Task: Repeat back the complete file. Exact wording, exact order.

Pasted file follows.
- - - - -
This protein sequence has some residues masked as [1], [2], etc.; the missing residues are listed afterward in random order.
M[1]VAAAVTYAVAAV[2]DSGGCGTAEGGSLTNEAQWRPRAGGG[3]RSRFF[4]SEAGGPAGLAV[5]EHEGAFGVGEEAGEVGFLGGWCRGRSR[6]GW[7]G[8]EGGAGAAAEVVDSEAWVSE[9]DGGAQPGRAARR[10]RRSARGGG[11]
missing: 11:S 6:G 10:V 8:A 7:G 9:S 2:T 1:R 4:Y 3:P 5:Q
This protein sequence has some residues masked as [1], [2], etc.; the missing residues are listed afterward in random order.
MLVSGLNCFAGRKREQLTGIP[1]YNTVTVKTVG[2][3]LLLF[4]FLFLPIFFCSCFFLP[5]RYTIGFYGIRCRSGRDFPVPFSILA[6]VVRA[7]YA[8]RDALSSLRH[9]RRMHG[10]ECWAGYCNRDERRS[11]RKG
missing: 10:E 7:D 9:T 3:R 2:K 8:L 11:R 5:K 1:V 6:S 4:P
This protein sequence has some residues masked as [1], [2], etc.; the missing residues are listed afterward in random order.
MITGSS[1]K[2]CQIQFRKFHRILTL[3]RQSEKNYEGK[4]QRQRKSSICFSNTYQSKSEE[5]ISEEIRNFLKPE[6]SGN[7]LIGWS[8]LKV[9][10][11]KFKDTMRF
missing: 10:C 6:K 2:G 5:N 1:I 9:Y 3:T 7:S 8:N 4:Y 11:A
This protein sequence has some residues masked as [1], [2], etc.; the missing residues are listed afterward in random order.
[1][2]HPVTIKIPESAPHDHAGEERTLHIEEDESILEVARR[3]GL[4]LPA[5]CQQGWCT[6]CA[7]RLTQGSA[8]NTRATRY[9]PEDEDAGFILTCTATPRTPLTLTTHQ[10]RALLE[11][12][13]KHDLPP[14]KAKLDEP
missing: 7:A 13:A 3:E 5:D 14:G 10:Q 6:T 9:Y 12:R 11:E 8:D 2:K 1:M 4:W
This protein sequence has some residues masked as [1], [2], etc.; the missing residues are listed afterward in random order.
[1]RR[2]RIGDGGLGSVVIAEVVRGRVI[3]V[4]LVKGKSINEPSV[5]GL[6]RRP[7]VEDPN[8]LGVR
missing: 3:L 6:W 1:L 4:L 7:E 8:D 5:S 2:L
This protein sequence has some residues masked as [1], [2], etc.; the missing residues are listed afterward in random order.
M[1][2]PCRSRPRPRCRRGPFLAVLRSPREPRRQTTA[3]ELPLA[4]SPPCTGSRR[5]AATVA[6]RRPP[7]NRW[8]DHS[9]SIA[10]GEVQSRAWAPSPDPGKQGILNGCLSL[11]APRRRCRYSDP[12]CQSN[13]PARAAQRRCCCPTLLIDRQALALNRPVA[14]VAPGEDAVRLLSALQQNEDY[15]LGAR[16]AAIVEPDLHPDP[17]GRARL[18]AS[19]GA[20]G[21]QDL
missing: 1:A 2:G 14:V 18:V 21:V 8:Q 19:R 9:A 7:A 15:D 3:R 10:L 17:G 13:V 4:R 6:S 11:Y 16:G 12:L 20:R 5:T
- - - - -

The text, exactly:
This protein sequence has some residues masked as [1], [2], etc.; the missing residues are listed afterward in random order.
M[1]VAAAVTYAVAAV[2]DSGGCGTAEGGSLTNEAQWRPRAGGG[3]RSRFF[4]SEAGGPAGLAV[5]EHEGAFGVGEEAGEVGFLGGWCRGRSR[6]GW[7]G[8]EGGAGAAAEVVDSEAWVSE[9]DGGAQPGRAARR[10]RRSARGGG[11]
missing: 11:S 6:G 10:V 8:A 7:G 9:S 2:T 1:R 4:Y 3:P 5:Q
This protein sequence has some residues masked as [1], [2], etc.; the missing residues are listed afterward in random order.
MLVSGLNCFAGRKREQLTGIP[1]YNTVTVKTVG[2][3]LLLF[4]FLFLPIFFCSCFFLP[5]RYTIGFYGIRCRSGRDFPVPFSILA[6]VVRA[7]YA[8]RDALSSLRH[9]RRMHG[10]ECWAGYCNRDERRS[11]RKG
missing: 10:E 7:D 9:T 3:R 2:K 8:L 11:R 5:K 1:V 6:S 4:P
This protein sequence has some residues masked as [1], [2], etc.; the missing residues are listed afterward in random order.
MITGSS[1]K[2]CQIQFRKFHRILTL[3]RQSEKNYEGK[4]QRQRKSSICFSNTYQSKSEE[5]ISEEIRNFLKPE[6]SGN[7]LIGWS[8]LKV[9][10][11]KFKDTMRF
missing: 10:C 6:K 2:G 5:N 1:I 9:Y 3:T 7:S 8:N 4:Y 11:A
This protein sequence has some residues masked as [1], [2], etc.; the missing residues are listed afterward in random order.
[1][2]HPVTIKIPESAPHDHAGEERTLHIEEDESILEVARR[3]GL[4]LPA[5]CQQGWCT[6]CA[7]RLTQGSA[8]NTRATRY[9]PEDEDAGFILTCTATPRTPLTLTTHQ[10]RALLE[11][12][13]KHDLPP[14]KAKLDEP
missing: 7:A 13:A 3:E 5:D 14:G 10:Q 6:T 9:Y 12:R 11:E 8:D 2:K 1:M 4:W
This protein sequence has some residues masked as [1], [2], etc.; the missing residues are listed afterward in random order.
[1]RR[2]RIGDGGLGSVVIAEVVRGRVI[3]V[4]LVKGKSINEPSV[5]GL[6]RRP[7]VEDPN[8]LGVR
missing: 3:L 6:W 1:L 4:L 7:E 8:D 5:S 2:L
This protein sequence has some residues masked as [1], [2], etc.; the missing residues are listed afterward in random order.
M[1][2]PCRSRPRPRCRRGPFLAVLRSPREPRRQTTA[3]ELPLA[4]SPPCTGSRR[5]AATVA[6]RRPP[7]NRW[8]DHS[9]SIA[10]GEVQSRAWAPSPDPGKQGILNGCLSL[11]APRRRCRYSDP[12]CQSN[13]PARAAQRRCCCPTLLIDRQALALNRPVA[14]VAPGEDAVRLLSALQQNEDY[15]LGAR[16]AAIVEPDLHPDP[17]GRARL[18]AS[19]GA[20]G[21]QDL
missing: 1:A 2:G 14:V 18:V 21:V 8:Q 19:R 9:A 7:A 15:D 3:R 10:L 17:G 13:V 4:R 6:S 11:Y 16:G 12:L 20:R 5:T